On 22 September 2020, it was announced in the Republic of Mali that the former Minister of Defence Colonel Bah Ndaw has been appointed as the country's Interim President in compliance with the conditions of the Economic Community of West African States (ECOWAS) that it had set at the Accra (the capital of Ghana that currently chairs the Organisation) Summit, which was held on 15 September 2020. On 5 October 2020, the new Malian government was announced. Its formation was signed by President Bah Ndaw and Prime Minister Mukhtar Wan. It is comprised of 25 ministries, the military having assumed four sensitive and important ministries, namely defence, local administration, security, and national reconciliation. In response to those developments, on 6 October 2020, ECOWAS announced the lifting of the sanctions imposed on Mali.
While the Republic of Côte d'Ivoire (Ivory Coast) entered the stage of final preparations for the presidential elections scheduled for 31 October 2020, the internal political crisis in the country worsened, and indications of deteriorating security conditions increased, even as some international pressures increased on the regime to engage in an open dialogue with the opposition to avoid the political situation getting out of control.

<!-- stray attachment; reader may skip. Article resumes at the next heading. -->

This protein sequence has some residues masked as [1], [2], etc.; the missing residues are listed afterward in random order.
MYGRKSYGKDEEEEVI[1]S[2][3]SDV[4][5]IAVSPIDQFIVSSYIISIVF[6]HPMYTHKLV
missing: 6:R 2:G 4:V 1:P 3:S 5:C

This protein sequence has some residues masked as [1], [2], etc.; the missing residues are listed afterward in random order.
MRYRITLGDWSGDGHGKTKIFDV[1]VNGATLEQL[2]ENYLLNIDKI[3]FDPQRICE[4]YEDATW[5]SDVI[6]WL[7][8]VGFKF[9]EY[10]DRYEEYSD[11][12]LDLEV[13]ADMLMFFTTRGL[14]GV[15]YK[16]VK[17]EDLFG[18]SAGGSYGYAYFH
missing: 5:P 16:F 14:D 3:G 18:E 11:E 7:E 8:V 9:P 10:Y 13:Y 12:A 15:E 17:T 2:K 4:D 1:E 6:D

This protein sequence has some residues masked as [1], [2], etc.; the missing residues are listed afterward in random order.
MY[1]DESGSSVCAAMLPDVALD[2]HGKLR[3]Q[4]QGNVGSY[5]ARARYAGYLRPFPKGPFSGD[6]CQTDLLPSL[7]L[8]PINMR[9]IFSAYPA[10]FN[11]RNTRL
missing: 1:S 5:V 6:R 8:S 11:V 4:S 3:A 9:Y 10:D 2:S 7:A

Niger has been the subject of considerable regional and international attention, given its prominent role in the war on terror in the Sahel, the Sahara, and West Africa. Niger occupies a geostrategic position, which is affected by the crises in neighboring States, such as Libya, and in the wider region. The army is also involved in regional and international efforts to combat terrorist and extremist organizations in the region, with the aim of restoring regional security and stability.
Niger therefore has all the ingredients required to make it a reliable partner and essential ally in the region for the major powers, especially with regard to combatting terrorism in the Sahel and the Sahara, given the international scramble to intervene in the region. Despite its relatively weak capabilities and the challenges that will have to be overcome, Niger may find itself with a significant role to place in the region in upcoming months that will strengthen its position in the Sahel and the Sahara.
Turkey continues its relentless pursuit of developing its African relations, especially in the Sahel and Sahara region and the western part of the continent, with the aim of building multiple partnerships in order to achieve its strategic objectives that centre around finding a foothold in this strategic part of the continent and contributing to the re-engineering of the regional equation in the Sahel and Sahara. Naturally, this is done in light of the urgency of some issues that are intertwined in defining Turkey's relationship with the Arab world, Europe and Africa, such as the growing phenomenon of terrorism and terrorist organisations in the Sahel and West Africa, the continuing illegal migration crisis to Europe, as well as the scrambling of some European powers in the Sahel and Sahara, such as France and Germany, in addition to Turkey’s continuous attempts to influence the Libyan file with the aim of strengthening its influence in Libya and encircling the strategic interests of local, regional and international powers that are opposed to Turkey's negative role there.
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